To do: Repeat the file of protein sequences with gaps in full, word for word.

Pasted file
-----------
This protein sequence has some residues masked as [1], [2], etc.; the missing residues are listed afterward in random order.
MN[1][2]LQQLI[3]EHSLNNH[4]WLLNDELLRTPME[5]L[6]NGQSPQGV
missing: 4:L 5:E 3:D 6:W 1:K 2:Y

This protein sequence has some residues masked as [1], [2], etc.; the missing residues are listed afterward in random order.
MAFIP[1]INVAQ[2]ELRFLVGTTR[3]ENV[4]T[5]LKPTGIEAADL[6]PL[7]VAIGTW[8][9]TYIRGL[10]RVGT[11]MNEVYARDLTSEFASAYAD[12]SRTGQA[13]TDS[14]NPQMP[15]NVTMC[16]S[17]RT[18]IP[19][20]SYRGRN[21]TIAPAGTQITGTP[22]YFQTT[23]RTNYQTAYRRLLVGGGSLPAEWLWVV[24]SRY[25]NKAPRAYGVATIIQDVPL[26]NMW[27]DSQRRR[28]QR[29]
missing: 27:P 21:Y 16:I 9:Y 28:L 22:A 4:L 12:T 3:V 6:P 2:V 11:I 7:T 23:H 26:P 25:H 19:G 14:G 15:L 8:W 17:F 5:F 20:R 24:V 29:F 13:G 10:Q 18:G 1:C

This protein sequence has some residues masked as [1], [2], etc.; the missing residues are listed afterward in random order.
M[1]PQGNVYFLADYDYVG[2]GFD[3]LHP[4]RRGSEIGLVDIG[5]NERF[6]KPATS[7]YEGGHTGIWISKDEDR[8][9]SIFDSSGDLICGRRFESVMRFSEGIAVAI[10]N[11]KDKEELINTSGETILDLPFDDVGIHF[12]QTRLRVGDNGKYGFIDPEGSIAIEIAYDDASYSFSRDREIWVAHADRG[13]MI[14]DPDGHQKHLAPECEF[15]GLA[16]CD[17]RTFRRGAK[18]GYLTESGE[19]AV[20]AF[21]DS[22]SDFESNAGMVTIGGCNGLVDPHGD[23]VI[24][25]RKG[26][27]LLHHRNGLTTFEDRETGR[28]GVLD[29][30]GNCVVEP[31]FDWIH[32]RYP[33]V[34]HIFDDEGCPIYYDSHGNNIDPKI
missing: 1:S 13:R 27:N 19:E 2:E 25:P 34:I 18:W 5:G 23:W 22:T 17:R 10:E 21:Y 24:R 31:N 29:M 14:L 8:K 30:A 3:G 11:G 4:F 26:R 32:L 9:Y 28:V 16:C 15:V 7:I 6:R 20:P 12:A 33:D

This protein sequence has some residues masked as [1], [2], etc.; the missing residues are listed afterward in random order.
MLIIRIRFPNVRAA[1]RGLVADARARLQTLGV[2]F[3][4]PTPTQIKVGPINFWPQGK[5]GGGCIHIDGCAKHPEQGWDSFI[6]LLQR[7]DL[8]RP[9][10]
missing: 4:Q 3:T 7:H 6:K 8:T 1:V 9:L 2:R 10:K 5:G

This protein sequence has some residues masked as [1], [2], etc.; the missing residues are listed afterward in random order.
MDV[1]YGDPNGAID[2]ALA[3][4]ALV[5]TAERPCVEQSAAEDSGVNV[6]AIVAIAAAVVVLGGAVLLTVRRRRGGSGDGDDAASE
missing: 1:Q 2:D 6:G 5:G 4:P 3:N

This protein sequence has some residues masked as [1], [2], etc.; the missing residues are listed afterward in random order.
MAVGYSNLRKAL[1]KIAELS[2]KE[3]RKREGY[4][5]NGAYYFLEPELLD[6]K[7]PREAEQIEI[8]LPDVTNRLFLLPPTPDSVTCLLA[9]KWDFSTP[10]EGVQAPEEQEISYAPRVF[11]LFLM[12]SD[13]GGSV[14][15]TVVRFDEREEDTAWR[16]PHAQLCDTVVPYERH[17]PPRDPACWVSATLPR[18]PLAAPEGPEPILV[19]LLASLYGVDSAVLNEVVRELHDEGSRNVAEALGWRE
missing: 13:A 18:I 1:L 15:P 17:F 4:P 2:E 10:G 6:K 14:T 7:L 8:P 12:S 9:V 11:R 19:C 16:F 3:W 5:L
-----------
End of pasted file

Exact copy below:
This protein sequence has some residues masked as [1], [2], etc.; the missing residues are listed afterward in random order.
MN[1][2]LQQLI[3]EHSLNNH[4]WLLNDELLRTPME[5]L[6]NGQSPQGV
missing: 4:L 5:E 3:D 6:W 1:K 2:Y

This protein sequence has some residues masked as [1], [2], etc.; the missing residues are listed afterward in random order.
MAFIP[1]INVAQ[2]ELRFLVGTTR[3]ENV[4]T[5]LKPTGIEAADL[6]PL[7]VAIGTW[8][9]TYIRGL[10]RVGT[11]MNEVYARDLTSEFASAYAD[12]SRTGQA[13]TDS[14]NPQMP[15]NVTMC[16]S[17]RT[18]IP[19][20]SYRGRN[21]TIAPAGTQITGTP[22]YFQTT[23]RTNYQTAYRRLLVGGGSLPAEWLWVV[24]SRY[25]NKAPRAYGVATIIQDVPL[26]NMW[27]DSQRRR[28]QR[29]
missing: 27:P 21:Y 16:I 9:Y 28:L 22:A 4:L 12:T 3:V 6:P 2:V 11:I 7:T 23:H 26:P 25:H 19:G 14:G 15:L 8:W 17:F 5:F 20:R 24:V 29:F 13:G 10:Q 18:G 1:C

This protein sequence has some residues masked as [1], [2], etc.; the missing residues are listed afterward in random order.
M[1]PQGNVYFLADYDYVG[2]GFD[3]LHP[4]RRGSEIGLVDIG[5]NERF[6]KPATS[7]YEGGHTGIWISKDEDR[8][9]SIFDSSGDLICGRRFESVMRFSEGIAVAI[10]N[11]KDKEELINTSGETILDLPFDDVGIHF[12]QTRLRVGDNGKYGFIDPEGSIAIEIAYDDASYSFSRDREIWVAHADRG[13]MI[14]DPDGHQKHLAPECEF[15]GLA[16]CD[17]RTFRRGAK[18]GYLTESGE[19]AV[20]AF[21]DS[22]SDFESNAGMVTIGGCNGLVDPHGD[23]VI[24][25]RKG[26][27]LLHHRNGLTTFEDRETGR[28]GVLD[29][30]GNCVVEP[31]FDWIH[32]RYP[33]V[34]HIFDDEGCPIYYDSHGNNIDPKI
missing: 1:S 13:R 27:N 19:E 2:E 25:P 34:I 18:W 5:G 23:W 22:T 17:R 10:E 21:Y 24:R 31:N 29:M 14:L 8:K 30:A 3:G 11:G 4:F 26:R 32:L 9:Y 28:V 16:C 15:V 7:I 6:R 20:P 12:A 33:D

This protein sequence has some residues masked as [1], [2], etc.; the missing residues are listed afterward in random order.
MLIIRIRFPNVRAA[1]RGLVADARARLQTLGV[2]F[3][4]PTPTQIKVGPINFWPQGK[5]GGGCIHIDGCAKHPEQGWDSFI[6]LLQR[7]DL[8]RP[9][10]
missing: 4:Q 3:T 7:H 6:K 8:T 1:V 9:L 2:R 10:K 5:G

This protein sequence has some residues masked as [1], [2], etc.; the missing residues are listed afterward in random order.
MDV[1]YGDPNGAID[2]ALA[3][4]ALV[5]TAERPCVEQSAAEDSGVNV[6]AIVAIAAAVVVLGGAVLLTVRRRRGGSGDGDDAASE
missing: 1:Q 2:D 6:G 5:G 4:P 3:N

This protein sequence has some residues masked as [1], [2], etc.; the missing residues are listed afterward in random order.
MAVGYSNLRKAL[1]KIAELS[2]KE[3]RKREGY[4][5]NGAYYFLEPELLD[6]K[7]PREAEQIEI[8]LPDVTNRLFLLPPTPDSVTCLLA[9]KWDFSTP[10]EGVQAPEEQEISYAPRVF[11]LFLM[12]SD[13]GGSV[14][15]TVVRFDEREEDTAWR[16]PHAQLCDTVVPYERH[17]PPRDPACWVSATLPR[18]PLAAPEGPEPILV[19]LLASLYGVDSAVLNEVVRELHDEGSRNVAEALGWRE
missing: 13:A 18:I 1:L 15:P 17:F 4:P 2:E 10:G 6:K 14:T 7:L 8:P 12:S 9:V 11:R 19:C 16:F 3:W 5:L